Before you can answer the question of whether or not 2018 is the year you develop a mindfulness practice you may need to know a little more about what mindfulness actually is.
The short answer is that mindfulness is an approach to life which helps to combat the ‘stress’ of 21st century living and improves people’s well-being.
It is about living in the present and being aware of everything around you; experiencing whatever life throws at you with all your senses – taste, smell, hearing, sight and touch – in order to stay grounded and to be in the moment. As well as the discipline of being in the moment, some of the key principles to mindful living are gratitude, self-kindness and empathy. There’s more about the benefits of mindfulness here.
One participant from the last course commented:
“I found Hayley’s course to be very informative and helpful. I intend to incorporate as many of the ideas as I can to improve my daily life. Hayley is an exceptionally talented guide and teacher who delivered the course with sensitivity and care. I would recommend this course to anyone seeking to understand themselves better in a frantic and hectic world.”
People sometimes get scared off from mindfulness when they hear about the meditative aspect to it. Yes, people who commit fairly seriously to mindfulness tend to ‘sit on the mat’ to meditate regularly in order to train their brains. It is also totally secular and generally centres around using the breath to anchor us to the present.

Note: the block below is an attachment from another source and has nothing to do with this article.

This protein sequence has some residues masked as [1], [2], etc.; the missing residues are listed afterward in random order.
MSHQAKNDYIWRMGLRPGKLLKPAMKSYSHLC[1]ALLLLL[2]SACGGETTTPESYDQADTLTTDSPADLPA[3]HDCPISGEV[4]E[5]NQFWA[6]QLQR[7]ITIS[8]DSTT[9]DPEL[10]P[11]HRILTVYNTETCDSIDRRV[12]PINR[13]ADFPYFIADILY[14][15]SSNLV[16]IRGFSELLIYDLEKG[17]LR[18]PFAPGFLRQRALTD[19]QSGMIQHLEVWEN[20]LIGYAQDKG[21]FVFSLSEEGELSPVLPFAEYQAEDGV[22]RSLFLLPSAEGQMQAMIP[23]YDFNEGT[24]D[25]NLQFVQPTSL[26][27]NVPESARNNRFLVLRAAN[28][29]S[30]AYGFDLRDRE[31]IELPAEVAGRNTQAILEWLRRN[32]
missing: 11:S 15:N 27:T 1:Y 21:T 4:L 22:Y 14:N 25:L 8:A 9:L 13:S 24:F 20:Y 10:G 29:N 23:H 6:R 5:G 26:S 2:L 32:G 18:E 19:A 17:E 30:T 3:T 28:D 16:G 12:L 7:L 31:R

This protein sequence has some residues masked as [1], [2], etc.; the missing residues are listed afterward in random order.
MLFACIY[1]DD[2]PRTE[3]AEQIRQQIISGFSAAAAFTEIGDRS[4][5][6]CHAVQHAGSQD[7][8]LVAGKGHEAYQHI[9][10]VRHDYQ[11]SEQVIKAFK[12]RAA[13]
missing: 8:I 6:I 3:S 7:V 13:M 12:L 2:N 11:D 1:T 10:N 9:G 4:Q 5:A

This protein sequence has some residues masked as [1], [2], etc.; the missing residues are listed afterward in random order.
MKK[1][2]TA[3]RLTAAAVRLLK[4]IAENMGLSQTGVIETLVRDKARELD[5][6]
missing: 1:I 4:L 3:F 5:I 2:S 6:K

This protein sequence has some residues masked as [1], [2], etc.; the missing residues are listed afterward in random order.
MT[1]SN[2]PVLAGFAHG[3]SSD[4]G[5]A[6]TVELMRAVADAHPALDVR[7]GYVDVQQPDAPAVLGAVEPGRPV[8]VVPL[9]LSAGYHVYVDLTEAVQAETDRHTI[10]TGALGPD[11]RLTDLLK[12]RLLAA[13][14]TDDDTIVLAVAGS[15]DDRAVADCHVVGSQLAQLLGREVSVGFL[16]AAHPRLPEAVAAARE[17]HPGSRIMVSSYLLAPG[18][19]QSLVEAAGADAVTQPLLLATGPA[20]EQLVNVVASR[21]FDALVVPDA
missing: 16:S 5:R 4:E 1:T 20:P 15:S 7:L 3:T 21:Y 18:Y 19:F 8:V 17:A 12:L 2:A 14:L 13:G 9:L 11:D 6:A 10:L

It is evidence-based with scientific research having proven that mindful meditation (which is very definitely NOT about clearing the thoughts from your mind but about observing and noticing them) can help with our well-being and to ‘re-wire’ the brain.
Of course there is no harm reading about different mindfulness techniques and taking on board some of the strategies without committing to meditation, however the science definitely shows that those who meditate are more likely to reap greater rewards from their mindful practices.
So if this sounds like something that may help you then maybe it is time that you explored mindfulness further. A course is always a good place to start.
If you would like to book on to my next course starting on the 17th January then please contact me here or email me at firstname.lastname@example.org.
Best wishes for a happy and healthy 2018.
For more information read:
- one of my very early posts explaining my take on mindfulness and being a Mum to young children
- this post about Ruby Wax’s thoughts about mindfulness
- this post for a bit more about the science behind mindfulness
- this post about how mindfulness meditation is different to how you may perceive traditional meditation
- here for an MP’s take on her mindfulness practice
- here about how I developed my understanding of mindfulness on the Mindfulness in Schools .b teacher training course